I can relate every aspect of my life to a Seinfeld episode. I’ve met a woman in a grocery store, got her number, yet never asked for her name. I’ve strained a hamstring kicking out tucked covers in a hotel bed, chased after a rental car bus and will forever love to stop at the duty free shop.
So, when I began thinking about some of the happenings during the plethora of off-season moves by the Blackhawks, I immediately thought of a Seinfeld episode. Here is a rundown of off-season events, with a twist of Seinfeld.
“We’re collectors. We see objects of great beauty and we must have them.”
To the Blackhawks’ brass. Last off-season it was Brian Campbell and Cristobal Huet. This year, just hours into the free agency period, they snatched Marian Hossa from the Red Wings with a deal that will keep Hossa in Chicago until he’s 42 years old. Former New Jersey Devil and Selke Trophy winner John Madden soon followed with another former Red Wing, Tomas Kopecky. When the organization seems something it wants, it goes out and takes it… much like George with women he meets in an antique store. Hopefully the ‘Hawks don’t serve their prized possessions prune juice.
“It’s like I was making a prison break, you know. And I’m heading for the wall, and I trip and I twist my ankle, and they throw the light on you, you know. So, somehow I get through the crying and I keep running. Then the cursing started. She’s firing at me from the guard tower: ‘Son of a bang! Son of a boom!’ I get to the top of the wall, the front door. I opened it up, I’m one foot away. I took one last look around the penitentiary, and I jumped!”
To Martin Havlat, Nikolai Khabibulin, Sammy Pahlsson and Matt Walker. Fans knew either three or all four would be gone by the start of next season, but no one wanted to accept it. Meanwhile, all four gladly took the money and ran elsewhere very early in the free agency period. The Blackhawks signed Hossa, Havlat left. Khabibulin admitted his deal with Edmonton happened, “very quickly,” and the ‘Hawks weren’t about to commit three years to him. Pahlsson was a mid-season fix with only a small chance of him returning to Chicago. Walker was a bit of a surprise, but Tampa Bay threw him the dollars the Blackhawks needed to sign Madden. Curse their departures all you want, Chicago, but they were inevitable.
“Well, you know when you break up, how you say things you don’t mean? Well, he says the mean things you don’t mean, but he means them.”
To Havlat. C’mon buddy, just shut up already. The Twitter posts are enough, and the Blackhawks are yet to bite and jump into this bickering match. The relationship was over. Havlat wanted too many years and too much money for only one healthy season of productivity in the last three. When Chicago realized it could get Hossa for the same cap number (just above $5 million), the Blackhawks went the route of the consistent 40-goal scorer. Deal with it.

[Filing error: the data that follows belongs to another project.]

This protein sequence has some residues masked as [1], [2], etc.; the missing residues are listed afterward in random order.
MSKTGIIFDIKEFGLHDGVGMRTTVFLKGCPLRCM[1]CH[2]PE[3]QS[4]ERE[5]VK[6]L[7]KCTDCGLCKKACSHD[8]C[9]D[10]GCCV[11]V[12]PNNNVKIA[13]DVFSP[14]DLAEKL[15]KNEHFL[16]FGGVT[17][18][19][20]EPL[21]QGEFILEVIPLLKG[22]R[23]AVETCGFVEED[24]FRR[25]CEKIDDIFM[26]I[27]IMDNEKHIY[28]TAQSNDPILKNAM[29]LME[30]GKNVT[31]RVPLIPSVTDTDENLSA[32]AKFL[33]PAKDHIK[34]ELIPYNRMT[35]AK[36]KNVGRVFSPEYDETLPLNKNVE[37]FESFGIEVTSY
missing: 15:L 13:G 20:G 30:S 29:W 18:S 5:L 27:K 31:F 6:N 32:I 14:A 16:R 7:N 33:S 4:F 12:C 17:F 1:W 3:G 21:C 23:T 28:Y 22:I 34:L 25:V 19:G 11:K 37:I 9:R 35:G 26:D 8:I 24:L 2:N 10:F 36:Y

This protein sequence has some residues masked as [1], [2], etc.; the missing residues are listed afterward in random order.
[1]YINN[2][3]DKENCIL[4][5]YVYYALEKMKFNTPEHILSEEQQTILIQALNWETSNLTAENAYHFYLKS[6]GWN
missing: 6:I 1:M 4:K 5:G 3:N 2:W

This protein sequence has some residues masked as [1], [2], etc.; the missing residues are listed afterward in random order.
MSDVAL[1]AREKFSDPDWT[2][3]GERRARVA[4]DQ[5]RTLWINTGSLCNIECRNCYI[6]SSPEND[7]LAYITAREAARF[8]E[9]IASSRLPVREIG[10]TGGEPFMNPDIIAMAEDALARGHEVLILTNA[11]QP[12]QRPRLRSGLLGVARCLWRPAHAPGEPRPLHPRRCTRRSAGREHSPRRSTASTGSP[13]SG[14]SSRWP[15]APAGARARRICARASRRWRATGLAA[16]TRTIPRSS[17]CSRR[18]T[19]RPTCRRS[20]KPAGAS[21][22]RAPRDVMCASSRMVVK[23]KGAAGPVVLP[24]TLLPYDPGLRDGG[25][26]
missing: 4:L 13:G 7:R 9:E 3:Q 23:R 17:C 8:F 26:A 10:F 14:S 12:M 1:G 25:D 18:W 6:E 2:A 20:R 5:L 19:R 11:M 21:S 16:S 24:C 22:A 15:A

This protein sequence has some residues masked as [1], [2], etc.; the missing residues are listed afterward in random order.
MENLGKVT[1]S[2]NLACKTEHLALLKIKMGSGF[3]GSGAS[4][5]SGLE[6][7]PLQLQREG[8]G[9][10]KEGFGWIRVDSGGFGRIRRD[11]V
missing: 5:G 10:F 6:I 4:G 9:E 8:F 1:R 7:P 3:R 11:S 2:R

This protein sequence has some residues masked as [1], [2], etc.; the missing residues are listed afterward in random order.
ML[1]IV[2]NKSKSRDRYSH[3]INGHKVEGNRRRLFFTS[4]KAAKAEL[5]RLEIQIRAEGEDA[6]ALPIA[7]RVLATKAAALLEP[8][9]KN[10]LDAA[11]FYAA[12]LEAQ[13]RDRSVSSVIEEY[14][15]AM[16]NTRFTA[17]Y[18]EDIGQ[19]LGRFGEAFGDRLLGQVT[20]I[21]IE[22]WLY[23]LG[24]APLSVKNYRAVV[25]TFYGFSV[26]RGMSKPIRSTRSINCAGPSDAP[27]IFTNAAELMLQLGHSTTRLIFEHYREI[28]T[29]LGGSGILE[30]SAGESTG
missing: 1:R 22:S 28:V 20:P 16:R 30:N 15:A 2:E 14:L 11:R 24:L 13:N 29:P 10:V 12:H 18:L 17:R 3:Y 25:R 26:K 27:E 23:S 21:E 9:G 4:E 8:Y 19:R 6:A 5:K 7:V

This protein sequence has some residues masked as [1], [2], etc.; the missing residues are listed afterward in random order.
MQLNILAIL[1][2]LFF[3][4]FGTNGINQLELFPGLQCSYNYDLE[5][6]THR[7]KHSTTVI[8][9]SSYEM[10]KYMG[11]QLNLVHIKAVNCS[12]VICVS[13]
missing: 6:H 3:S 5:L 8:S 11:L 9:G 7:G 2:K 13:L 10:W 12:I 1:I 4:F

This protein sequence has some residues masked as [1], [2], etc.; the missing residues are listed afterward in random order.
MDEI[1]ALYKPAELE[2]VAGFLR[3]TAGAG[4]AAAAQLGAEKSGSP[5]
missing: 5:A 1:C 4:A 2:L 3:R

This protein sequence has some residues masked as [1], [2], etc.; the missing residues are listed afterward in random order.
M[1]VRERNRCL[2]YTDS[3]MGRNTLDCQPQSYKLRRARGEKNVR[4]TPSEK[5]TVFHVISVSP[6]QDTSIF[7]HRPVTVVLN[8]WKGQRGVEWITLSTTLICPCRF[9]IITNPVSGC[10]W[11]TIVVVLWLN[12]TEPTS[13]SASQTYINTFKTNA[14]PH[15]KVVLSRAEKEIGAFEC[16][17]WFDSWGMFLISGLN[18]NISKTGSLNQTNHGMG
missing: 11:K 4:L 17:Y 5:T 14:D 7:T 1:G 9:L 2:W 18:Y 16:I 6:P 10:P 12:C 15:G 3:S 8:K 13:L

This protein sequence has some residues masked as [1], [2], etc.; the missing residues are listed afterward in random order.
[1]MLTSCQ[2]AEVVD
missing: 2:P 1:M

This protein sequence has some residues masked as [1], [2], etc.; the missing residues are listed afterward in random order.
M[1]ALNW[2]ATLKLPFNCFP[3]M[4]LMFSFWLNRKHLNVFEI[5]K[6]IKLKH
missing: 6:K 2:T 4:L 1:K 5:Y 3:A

“Well, birthdays are merely symbolic of how another year’s gone by and how little we’ve grown. No matter how desperate we are that someday a better self will emerge, each flicker of the candles on the cake we know it’s not to be. That for the rest of our sad, wretched, pathetic lives, this is who we are to the bitter end. Inevitably, irrevocably. Happy birthday? No such thing.”
In reference to Rocky Wirtz’s comment about Dale Tallon’s age in explaining Tallon’s abrupt firing as general manager. Wirtz said this:
Dale’s 58. We always want younger people … It’s nothing that Dale was doing, but also Dale’s at the tail end of his business career.
Can’t Tallon file a successful age discrimination lawsuit solely based off of this comment? The owner of the franchise admitting that he wasn’t being fired for performance, but because of his age? I’d hire Jackie Chiles and get it over.
Oh, yeah? My friend Bob Sacamano, he came in here for a hernia operation. Oh, yeah, routine surgery. Now he’s sitting in a chair by a window going [high-pitched voice] “My name is Bob!”
To Hossa. First, the shoulder injury wasn’t that bad. The ‘Hawks knew about it when signing him, no big deal. Then suddenly the new $68-million man needs surgery to fix a torn tendon, keeping Hossa sidelined for the first two months of the season — at least. As if people weren’t already lobbying to keep Havlat, the signing of Hossa now looks much worse. But now it’s time to get over it, accept what happened, get off to a fast start without him and welcome a superstar to the lineup when he’s ready to play.
“Where are you living? Are you here? Are you on this planet? It’s impossible. It can’t be done. Thousands of years people have been trying to have their cake and eat it too. So all of a sudden the two of you are going to come along and do it. Where do you get the ego? No one can do it. It can’t be done.”
From all the skeptics to John McDonough and Wirtz. A trip to the Western Conference Finals and quick exit at the hands of the mighty Detroit Red Wings seemed to ignite Blackhawks fans into this we’re-not-ready frenzy. McDonough and Wirtz think differently. They signed Hossa and Madden to bring proven stars to Chicago. They made difficult decisions in letting fan favorites walk. And, they’re sticking to their “One Goal” motto to win the Stanley Cup. “It’s a perfect plan. So devious, so inspired, yet so simple.”